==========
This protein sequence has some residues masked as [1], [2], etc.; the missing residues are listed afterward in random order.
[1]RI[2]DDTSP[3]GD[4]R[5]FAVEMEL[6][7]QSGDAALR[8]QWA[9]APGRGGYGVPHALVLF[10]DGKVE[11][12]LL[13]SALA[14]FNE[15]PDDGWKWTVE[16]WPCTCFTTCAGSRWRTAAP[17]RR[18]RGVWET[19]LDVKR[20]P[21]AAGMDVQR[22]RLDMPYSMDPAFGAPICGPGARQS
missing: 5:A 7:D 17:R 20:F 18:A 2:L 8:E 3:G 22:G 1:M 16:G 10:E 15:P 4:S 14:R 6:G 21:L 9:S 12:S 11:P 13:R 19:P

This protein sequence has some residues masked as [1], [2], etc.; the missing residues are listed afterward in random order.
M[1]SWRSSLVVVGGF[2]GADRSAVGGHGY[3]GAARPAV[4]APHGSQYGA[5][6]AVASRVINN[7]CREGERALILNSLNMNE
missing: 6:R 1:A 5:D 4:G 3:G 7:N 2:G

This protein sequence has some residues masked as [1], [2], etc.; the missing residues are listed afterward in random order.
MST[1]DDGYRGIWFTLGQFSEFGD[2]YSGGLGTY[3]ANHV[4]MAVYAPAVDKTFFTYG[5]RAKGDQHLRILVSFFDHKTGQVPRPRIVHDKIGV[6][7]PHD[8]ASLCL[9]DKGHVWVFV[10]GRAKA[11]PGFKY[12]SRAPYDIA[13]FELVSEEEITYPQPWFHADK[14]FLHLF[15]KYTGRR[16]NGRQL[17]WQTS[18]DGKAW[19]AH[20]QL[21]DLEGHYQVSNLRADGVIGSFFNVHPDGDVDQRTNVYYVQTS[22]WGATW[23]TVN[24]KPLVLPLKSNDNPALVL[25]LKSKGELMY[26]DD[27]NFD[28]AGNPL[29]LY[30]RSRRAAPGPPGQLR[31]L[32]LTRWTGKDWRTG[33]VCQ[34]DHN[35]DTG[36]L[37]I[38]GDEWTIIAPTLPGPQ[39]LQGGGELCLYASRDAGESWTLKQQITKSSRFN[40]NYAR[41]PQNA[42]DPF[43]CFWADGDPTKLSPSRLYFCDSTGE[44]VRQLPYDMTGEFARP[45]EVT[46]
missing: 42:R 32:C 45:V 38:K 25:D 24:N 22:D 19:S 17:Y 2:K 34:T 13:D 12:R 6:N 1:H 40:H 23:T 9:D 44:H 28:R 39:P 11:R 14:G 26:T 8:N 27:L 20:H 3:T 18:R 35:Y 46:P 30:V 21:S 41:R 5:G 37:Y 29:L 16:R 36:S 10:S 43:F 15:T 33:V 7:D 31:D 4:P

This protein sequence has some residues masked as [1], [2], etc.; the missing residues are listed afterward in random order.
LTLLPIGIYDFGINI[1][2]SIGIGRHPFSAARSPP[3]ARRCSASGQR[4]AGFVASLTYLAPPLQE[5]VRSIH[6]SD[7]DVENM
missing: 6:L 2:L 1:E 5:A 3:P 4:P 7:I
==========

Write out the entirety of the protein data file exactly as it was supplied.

This protein sequence has some residues masked as [1], [2], etc.; the missing residues are listed afterward in random order.
[1]RI[2]DDTSP[3]GD[4]R[5]FAVEMEL[6][7]QSGDAALR[8]QWA[9]APGRGGYGVPHALVLF[10]DGKVE[11][12]LL[13]SALA[14]FNE[15]PDDGWKWTVE[16]WPCTCFTTCAGSRWRTAAP[17]RR[18]RGVWET[19]LDVKR[20]P[21]AAGMDVQR[22]RLDMPYSMDPAFGAPICGPGARQS
missing: 5:A 7:D 17:R 20:F 18:A 2:L 8:E 3:G 22:G 1:M 16:G 10:E 15:P 4:S 14:R 6:G 21:L 9:S 12:S 11:P 13:R 19:P

This protein sequence has some residues masked as [1], [2], etc.; the missing residues are listed afterward in random order.
M[1]SWRSSLVVVGGF[2]GADRSAVGGHGY[3]GAARPAV[4]APHGSQYGA[5][6]AVASRVINN[7]CREGERALILNSLNMNE
missing: 6:R 1:A 5:D 4:G 3:G 7:N 2:G

This protein sequence has some residues masked as [1], [2], etc.; the missing residues are listed afterward in random order.
MST[1]DDGYRGIWFTLGQFSEFGD[2]YSGGLGTY[3]ANHV[4]MAVYAPAVDKTFFTYG[5]RAKGDQHLRILVSFFDHKTGQVPRPRIVHDKIGV[6][7]PHD[8]ASLCL[9]DKGHVWVFV[10]GRAKA[11]PGFKY[12]SRAPYDIA[13]FELVSEEEITYPQPWFHADK[14]FLHLF[15]KYTGRR[16]NGRQL[17]WQTS[18]DGKAW[19]AH[20]QL[21]DLEGHYQVSNLRADGVIGSFFNVHPDGDVDQRTNVYYVQTS[22]WGATW[23]TVN[24]KPLVLPLKSNDNPALVL[25]LKSKGELMY[26]DD[27]NFD[28]AGNPL[29]LY[30]RSRRAAPGPPGQLR[31]L[32]LTRWTGKDWRTG[33]VCQ[34]DHN[35]DTG[36]L[37]I[38]GDEWTIIAPTLPGPQ[39]LQGGGELCLYASRDAGESWTLKQQITKSSRFN[40]NYAR[41]PQNA[42]DPF[43]CFWADGDPTKLSPSRLYFCDSTGE[44]VRQLPYDMTGEFARP[45]EVT[46]
missing: 42:R 32:C 45:V 38:K 25:D 24:N 22:D 19:S 17:Y 2:K 34:T 13:D 12:R 6:N 1:H 40:H 23:T 9:D 44:H 28:R 39:P 11:R 14:G 26:T 8:N 27:L 20:H 3:T 18:R 35:Y 46:P 30:V 21:S 41:R 5:G 37:Y 29:L 16:R 36:S 10:S 43:F 15:T 33:V 7:D 31:D 4:P

This protein sequence has some residues masked as [1], [2], etc.; the missing residues are listed afterward in random order.
LTLLPIGIYDFGINI[1][2]SIGIGRHPFSAARSPP[3]ARRCSASGQR[4]AGFVASLTYLAPPLQE[5]VRSIH[6]SD[7]DVENM
missing: 6:L 2:L 1:E 5:A 3:P 4:P 7:I